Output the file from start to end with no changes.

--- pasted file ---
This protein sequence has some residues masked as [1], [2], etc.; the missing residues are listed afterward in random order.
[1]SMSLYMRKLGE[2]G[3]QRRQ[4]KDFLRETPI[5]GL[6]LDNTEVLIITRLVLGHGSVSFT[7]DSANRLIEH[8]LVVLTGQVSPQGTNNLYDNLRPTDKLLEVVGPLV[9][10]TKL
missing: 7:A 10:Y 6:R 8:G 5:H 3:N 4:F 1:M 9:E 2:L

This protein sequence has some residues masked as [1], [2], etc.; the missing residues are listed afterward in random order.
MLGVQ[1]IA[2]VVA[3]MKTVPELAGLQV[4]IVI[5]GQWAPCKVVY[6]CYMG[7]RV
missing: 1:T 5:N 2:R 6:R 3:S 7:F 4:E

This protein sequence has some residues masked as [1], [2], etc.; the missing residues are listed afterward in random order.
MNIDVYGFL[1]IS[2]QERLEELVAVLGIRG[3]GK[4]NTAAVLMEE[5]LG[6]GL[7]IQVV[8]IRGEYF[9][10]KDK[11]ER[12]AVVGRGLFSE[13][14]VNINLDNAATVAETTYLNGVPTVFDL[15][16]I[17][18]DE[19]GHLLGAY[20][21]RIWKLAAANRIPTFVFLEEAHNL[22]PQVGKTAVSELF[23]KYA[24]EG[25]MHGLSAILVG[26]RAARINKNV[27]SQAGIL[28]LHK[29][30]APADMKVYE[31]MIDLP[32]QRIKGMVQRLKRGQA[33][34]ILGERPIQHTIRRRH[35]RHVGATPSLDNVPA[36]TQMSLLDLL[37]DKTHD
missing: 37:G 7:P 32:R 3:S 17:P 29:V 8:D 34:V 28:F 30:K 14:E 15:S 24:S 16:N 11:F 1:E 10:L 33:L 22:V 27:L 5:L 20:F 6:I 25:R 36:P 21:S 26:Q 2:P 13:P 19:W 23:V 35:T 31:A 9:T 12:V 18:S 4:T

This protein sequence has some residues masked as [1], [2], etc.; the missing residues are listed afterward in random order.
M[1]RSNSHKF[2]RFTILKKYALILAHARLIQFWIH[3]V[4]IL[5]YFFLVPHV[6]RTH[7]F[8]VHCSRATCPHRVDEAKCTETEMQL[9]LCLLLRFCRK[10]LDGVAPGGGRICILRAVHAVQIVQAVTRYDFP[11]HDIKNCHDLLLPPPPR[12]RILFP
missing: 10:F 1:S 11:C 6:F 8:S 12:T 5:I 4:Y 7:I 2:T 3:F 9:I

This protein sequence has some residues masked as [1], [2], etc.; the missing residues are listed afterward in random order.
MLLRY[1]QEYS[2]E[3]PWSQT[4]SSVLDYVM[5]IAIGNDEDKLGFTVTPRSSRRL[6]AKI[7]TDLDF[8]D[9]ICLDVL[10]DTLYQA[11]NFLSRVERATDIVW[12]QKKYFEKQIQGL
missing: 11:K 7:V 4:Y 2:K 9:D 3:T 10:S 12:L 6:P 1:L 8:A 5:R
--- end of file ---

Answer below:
This protein sequence has some residues masked as [1], [2], etc.; the missing residues are listed afterward in random order.
[1]SMSLYMRKLGE[2]G[3]QRRQ[4]KDFLRETPI[5]GL[6]LDNTEVLIITRLVLGHGSVSFT[7]DSANRLIEH[8]LVVLTGQVSPQGTNNLYDNLRPTDKLLEVVGPLV[9][10]TKL
missing: 7:A 10:Y 6:R 8:G 5:H 3:N 4:F 1:M 9:E 2:L

This protein sequence has some residues masked as [1], [2], etc.; the missing residues are listed afterward in random order.
MLGVQ[1]IA[2]VVA[3]MKTVPELAGLQV[4]IVI[5]GQWAPCKVVY[6]CYMG[7]RV
missing: 1:T 5:N 2:R 6:R 3:S 7:F 4:E

This protein sequence has some residues masked as [1], [2], etc.; the missing residues are listed afterward in random order.
MNIDVYGFL[1]IS[2]QERLEELVAVLGIRG[3]GK[4]NTAAVLMEE[5]LG[6]GL[7]IQVV[8]IRGEYF[9][10]KDK[11]ER[12]AVVGRGLFSE[13][14]VNINLDNAATVAETTYLNGVPTVFDL[15][16]I[17][18]DE[19]GHLLGAY[20][21]RIWKLAAANRIPTFVFLEEAHNL[22]PQVGKTAVSELF[23]KYA[24]EG[25]MHGLSAILVG[26]RAARINKNV[27]SQAGIL[28]LHK[29][30]APADMKVYE[31]MIDLP[32]QRIKGMVQRLKRGQA[33][34]ILGERPIQHTIRRRH[35]RHVGATPSLDNVPA[36]TQMSLLDLL[37]DKTHD
missing: 37:G 7:P 32:R 3:S 17:P 29:V 8:D 34:V 28:F 30:K 14:E 15:S 24:S 16:N 11:F 1:E 10:L 33:L 22:V 27:L 5:L 20:F 6:I 25:R 36:P 21:S 26:Q 2:P 13:P 19:W 23:V 35:T 31:A 9:T 12:V 18:S 4:T

This protein sequence has some residues masked as [1], [2], etc.; the missing residues are listed afterward in random order.
M[1]RSNSHKF[2]RFTILKKYALILAHARLIQFWIH[3]V[4]IL[5]YFFLVPHV[6]RTH[7]F[8]VHCSRATCPHRVDEAKCTETEMQL[9]LCLLLRFCRK[10]LDGVAPGGGRICILRAVHAVQIVQAVTRYDFP[11]HDIKNCHDLLLPPPPR[12]RILFP
missing: 10:F 1:S 11:C 6:F 8:S 12:T 5:I 4:Y 7:I 2:T 3:F 9:I

This protein sequence has some residues masked as [1], [2], etc.; the missing residues are listed afterward in random order.
MLLRY[1]QEYS[2]E[3]PWSQT[4]SSVLDYVM[5]IAIGNDEDKLGFTVTPRSSRRL[6]AKI[7]TDLDF[8]D[9]ICLDVL[10]DTLYQA[11]NFLSRVERATDIVW[12]QKKYFEKQIQGL
missing: 11:K 7:V 4:Y 2:K 9:D 3:T 10:S 12:L 6:P 1:L 8:A 5:R